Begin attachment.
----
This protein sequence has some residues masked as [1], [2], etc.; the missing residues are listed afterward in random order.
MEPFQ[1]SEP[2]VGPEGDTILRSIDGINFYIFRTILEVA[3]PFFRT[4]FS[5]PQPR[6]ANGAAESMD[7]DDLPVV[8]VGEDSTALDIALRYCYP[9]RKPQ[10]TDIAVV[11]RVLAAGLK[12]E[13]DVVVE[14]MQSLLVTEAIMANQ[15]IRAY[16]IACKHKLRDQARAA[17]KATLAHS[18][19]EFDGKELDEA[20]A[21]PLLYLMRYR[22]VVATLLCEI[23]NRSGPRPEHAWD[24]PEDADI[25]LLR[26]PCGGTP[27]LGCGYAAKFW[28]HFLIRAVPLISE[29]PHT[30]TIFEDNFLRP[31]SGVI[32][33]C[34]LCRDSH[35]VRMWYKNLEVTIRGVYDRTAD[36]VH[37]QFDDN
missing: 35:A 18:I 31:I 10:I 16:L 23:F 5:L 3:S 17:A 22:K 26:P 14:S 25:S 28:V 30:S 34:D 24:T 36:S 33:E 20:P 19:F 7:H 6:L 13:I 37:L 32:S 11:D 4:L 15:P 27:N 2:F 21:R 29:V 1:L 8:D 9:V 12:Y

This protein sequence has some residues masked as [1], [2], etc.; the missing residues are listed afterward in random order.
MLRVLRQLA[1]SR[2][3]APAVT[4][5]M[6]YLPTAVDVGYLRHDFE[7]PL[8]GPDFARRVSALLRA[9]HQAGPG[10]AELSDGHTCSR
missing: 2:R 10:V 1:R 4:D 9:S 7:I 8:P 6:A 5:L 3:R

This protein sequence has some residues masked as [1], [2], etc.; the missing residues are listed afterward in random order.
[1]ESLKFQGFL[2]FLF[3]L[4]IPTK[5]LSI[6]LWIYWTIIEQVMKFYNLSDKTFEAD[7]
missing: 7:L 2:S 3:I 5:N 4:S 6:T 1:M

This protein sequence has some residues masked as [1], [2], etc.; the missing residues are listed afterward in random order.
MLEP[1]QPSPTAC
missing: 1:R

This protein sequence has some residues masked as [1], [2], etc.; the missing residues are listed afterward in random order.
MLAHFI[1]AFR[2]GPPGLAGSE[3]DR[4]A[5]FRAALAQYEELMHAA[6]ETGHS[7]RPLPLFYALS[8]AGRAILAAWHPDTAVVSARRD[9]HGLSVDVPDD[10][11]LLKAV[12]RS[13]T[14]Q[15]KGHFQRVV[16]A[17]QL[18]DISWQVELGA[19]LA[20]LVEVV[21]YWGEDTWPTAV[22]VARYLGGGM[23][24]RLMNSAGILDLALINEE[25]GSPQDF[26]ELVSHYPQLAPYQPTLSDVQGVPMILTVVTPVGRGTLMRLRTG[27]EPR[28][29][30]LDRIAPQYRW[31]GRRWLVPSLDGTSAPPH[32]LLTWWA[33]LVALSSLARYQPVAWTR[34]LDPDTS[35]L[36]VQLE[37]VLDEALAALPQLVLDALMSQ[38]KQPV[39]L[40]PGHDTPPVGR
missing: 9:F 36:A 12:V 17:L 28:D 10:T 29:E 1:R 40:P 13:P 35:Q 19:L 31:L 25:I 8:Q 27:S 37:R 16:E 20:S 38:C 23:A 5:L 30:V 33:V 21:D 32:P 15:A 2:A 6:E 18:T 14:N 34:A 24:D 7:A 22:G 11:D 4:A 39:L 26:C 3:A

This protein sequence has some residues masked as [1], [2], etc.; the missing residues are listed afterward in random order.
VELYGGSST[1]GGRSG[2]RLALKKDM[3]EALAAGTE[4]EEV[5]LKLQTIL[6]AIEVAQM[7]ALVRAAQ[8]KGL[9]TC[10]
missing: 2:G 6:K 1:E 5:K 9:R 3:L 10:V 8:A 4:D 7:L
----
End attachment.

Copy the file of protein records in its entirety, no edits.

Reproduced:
This protein sequence has some residues masked as [1], [2], etc.; the missing residues are listed afterward in random order.
MEPFQ[1]SEP[2]VGPEGDTILRSIDGINFYIFRTILEVA[3]PFFRT[4]FS[5]PQPR[6]ANGAAESMD[7]DDLPVV[8]VGEDSTALDIALRYCYP[9]RKPQ[10]TDIAVV[11]RVLAAGLK[12]E[13]DVVVE[14]MQSLLVTEAIMANQ[15]IRAY[16]IACKHKLRDQARAA[17]KATLAHS[18][19]EFDGKELDEA[20]A[21]PLLYLMRYR[22]VVATLLCEI[23]NRSGPRPEHAWD[24]PEDADI[25]LLR[26]PCGGTP[27]LGCGYAAKFW[28]HFLIRAVPLISE[29]PHT[30]TIFEDNFLRP[31]SGVI[32][33]C[34]LCRDSH[35]VRMWYKNLEVTIRGVYDRTAD[36]VH[37]QFDDN
missing: 35:A 18:I 31:I 10:I 16:L 23:F 5:L 3:S 17:A 22:K 26:P 14:S 25:S 28:V 30:S 34:D 24:T 36:S 33:E 20:P 19:F 7:H 6:L 13:I 37:L 32:S 11:D 4:L 15:P 27:N 2:F 21:R 29:V 1:L 8:D 9:V 12:Y

This protein sequence has some residues masked as [1], [2], etc.; the missing residues are listed afterward in random order.
MLRVLRQLA[1]SR[2][3]APAVT[4][5]M[6]YLPTAVDVGYLRHDFE[7]PL[8]GPDFARRVSALLRA[9]HQAGPG[10]AELSDGHTCSR
missing: 2:R 10:V 1:R 4:D 9:S 7:I 8:P 6:A 5:L 3:R

This protein sequence has some residues masked as [1], [2], etc.; the missing residues are listed afterward in random order.
[1]ESLKFQGFL[2]FLF[3]L[4]IPTK[5]LSI[6]LWIYWTIIEQVMKFYNLSDKTFEAD[7]
missing: 7:L 2:S 3:I 5:N 4:S 6:T 1:M

This protein sequence has some residues masked as [1], [2], etc.; the missing residues are listed afterward in random order.
MLEP[1]QPSPTAC
missing: 1:R

This protein sequence has some residues masked as [1], [2], etc.; the missing residues are listed afterward in random order.
MLAHFI[1]AFR[2]GPPGLAGSE[3]DR[4]A[5]FRAALAQYEELMHAA[6]ETGHS[7]RPLPLFYALS[8]AGRAILAAWHPDTAVVSARRD[9]HGLSVDVPDD[10][11]LLKAV[12]RS[13]T[14]Q[15]KGHFQRVV[16]A[17]QL[18]DISWQVELGA[19]LA[20]LVEVV[21]YWGEDTWPTAV[22]VARYLGGGM[23][24]RLMNSAGILDLALINEE[25]GSPQDF[26]ELVSHYPQLAPYQPTLSDVQGVPMILTVVTPVGRGTLMRLRTG[27]EPR[28][29][30]LDRIAPQYRW[31]GRRWLVPSLDGTSAPPH[32]LLTWWA[33]LVALSSLARYQPVAWTR[34]LDPDTS[35]L[36]VQLE[37]VLDEALAALPQLVLDALMSQ[38]KQPV[39]L[40]PGHDTPPVGR
missing: 9:F 36:A 12:V 17:L 28:D 10:T 29:E 1:R 40:P 13:P 35:Q 19:L 31:L 25:I 8:Q 27:S 37:R 16:E 20:S 38:C 23:A 5:L 30:V 33:V 21:D 32:P 15:A 2:A 6:E 18:T 14:N 34:A 24:D 7:A 22:G 11:D 4:A 39:L 26:C 3:A

This protein sequence has some residues masked as [1], [2], etc.; the missing residues are listed afterward in random order.
VELYGGSST[1]GGRSG[2]RLALKKDM[3]EALAAGTE[4]EEV[5]LKLQTIL[6]AIEVAQM[7]ALVRAAQ[8]KGL[9]TC[10]
missing: 2:G 6:K 1:E 5:K 9:R 3:L 10:V 8:A 4:D 7:L